Useless Information

This was written in 2016 and this year... 2022... I just turned 70... probably lots of folks out there who have have never seen a camcorder.

 I just got a stark reminder of just how old I am getting and just how much technology has evolved.  I'm a huge pack rat and have started to thin things out in preparation for a possible move to the NC Coast.

A box of old VHS tapes... some with video of my kids when they were very young and of my folks as well.... prompted me to google VCR's. Just this past July... the last company in Japan still making VCR's ceased production some 40 years after they first became available to consumers.

In high school I had a job, cant remember what they called it,  but I took my study hall period in the library and if there was a class that had a film to view I would go to that class and operate the projector.  Sometime during that time the school bought a video tape machine. It was the predecessor to the VCR. It was a reel to reel video tape machine that you had to thread up somewhat like a film projector and it had a black and white camera so you could record video as well. They had a guy from the company come and demonstrate it and show us how to operate it as well.  I would guesstimate that machine probably cost in excess of $10,000 at that time and possibly quite a bit more.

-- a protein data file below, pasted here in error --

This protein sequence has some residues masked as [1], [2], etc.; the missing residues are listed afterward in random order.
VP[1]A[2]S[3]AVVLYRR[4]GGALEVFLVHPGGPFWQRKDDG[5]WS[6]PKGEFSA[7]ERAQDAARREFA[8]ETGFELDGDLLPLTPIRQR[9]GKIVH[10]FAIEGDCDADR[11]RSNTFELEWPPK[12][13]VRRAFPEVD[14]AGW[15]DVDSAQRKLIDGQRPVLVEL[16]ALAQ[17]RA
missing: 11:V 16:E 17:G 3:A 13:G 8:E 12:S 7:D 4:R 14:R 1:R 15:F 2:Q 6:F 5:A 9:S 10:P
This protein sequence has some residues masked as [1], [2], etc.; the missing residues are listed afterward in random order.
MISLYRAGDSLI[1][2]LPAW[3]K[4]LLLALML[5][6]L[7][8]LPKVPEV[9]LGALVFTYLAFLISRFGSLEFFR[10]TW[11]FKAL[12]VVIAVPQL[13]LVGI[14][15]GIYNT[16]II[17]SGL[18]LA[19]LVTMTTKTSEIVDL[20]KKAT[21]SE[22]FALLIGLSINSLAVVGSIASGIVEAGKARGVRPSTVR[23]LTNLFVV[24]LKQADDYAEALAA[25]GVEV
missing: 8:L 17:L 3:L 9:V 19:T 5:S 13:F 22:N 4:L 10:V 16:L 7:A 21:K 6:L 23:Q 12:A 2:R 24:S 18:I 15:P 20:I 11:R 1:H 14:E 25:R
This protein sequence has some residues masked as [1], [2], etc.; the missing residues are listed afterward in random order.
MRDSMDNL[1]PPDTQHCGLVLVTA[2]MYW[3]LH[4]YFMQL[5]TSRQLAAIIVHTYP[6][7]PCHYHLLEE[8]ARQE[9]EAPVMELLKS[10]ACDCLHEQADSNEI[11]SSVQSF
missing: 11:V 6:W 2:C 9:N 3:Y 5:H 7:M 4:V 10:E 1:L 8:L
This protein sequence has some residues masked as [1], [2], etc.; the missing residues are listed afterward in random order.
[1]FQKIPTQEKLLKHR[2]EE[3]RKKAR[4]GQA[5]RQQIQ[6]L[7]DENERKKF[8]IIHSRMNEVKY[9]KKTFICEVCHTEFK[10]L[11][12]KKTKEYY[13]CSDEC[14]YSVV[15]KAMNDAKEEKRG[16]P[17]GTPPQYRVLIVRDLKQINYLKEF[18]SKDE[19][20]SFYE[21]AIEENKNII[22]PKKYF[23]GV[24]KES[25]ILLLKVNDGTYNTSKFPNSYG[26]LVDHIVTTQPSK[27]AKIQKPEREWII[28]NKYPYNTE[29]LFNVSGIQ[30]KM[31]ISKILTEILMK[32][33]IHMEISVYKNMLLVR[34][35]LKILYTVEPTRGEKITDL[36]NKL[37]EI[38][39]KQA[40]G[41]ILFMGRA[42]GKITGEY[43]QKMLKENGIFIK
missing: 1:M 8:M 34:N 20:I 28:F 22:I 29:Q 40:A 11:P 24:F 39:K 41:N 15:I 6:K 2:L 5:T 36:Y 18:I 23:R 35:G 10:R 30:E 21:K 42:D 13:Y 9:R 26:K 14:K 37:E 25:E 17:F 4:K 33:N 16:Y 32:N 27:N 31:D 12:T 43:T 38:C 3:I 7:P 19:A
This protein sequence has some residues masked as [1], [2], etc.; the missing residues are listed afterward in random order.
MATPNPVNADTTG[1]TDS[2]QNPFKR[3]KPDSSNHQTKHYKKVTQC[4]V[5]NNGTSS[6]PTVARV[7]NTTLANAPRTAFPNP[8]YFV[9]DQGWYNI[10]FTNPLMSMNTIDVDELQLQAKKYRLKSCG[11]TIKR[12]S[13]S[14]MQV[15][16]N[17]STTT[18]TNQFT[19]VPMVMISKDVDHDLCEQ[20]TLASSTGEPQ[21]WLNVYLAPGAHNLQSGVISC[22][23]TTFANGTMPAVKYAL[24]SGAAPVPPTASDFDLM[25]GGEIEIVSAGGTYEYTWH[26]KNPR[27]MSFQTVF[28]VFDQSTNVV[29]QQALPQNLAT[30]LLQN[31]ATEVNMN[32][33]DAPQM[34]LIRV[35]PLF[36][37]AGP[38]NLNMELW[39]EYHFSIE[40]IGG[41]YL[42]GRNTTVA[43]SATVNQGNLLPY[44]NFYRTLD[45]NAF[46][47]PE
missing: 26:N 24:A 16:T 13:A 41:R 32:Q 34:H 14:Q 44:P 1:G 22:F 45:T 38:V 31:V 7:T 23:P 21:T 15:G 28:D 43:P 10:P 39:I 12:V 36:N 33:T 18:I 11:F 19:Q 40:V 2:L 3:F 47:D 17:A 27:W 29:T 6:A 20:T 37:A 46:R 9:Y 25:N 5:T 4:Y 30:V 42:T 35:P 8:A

VCR's came later and were pretty complicated mechanically... lots of motors to load the cassette into position then thread the tape around a head that turned at a very high speed that had the sensors on it to read the signal recorded on the tape... and then another motor that moved the tape across the head.

Now we have cell phones that can record HD video with no moving parts at all.

I read somewhere recently that a computer from back in the day capable of doing what a cell phone can do today would take up several large rooms.

Among the many things I lost in the fire were a couple of video anachronisms... one very old the other not so old. One was the image tube from an old black and white television camera. It was at least as old as I am I imagine. It was huge and so were the old vacuum tube studio cameras that it would have been used in.  Those old cameras were in constant need of alignment and tweaking. That was the reason for the old test pattern they used to broadcast at the end of the day after they had signed off. Those were the days before all night television. The other thing was a very tiny color television picture tube with about a 1 inch screen.  It came out of a VHS camcorder... it was in the viewfinder so you could see what you were recording. It was a miniature version of what was in your 25 inch color console TV from back in the day. The camcorder itself is now an anachronism.

I told you I was a pack rat.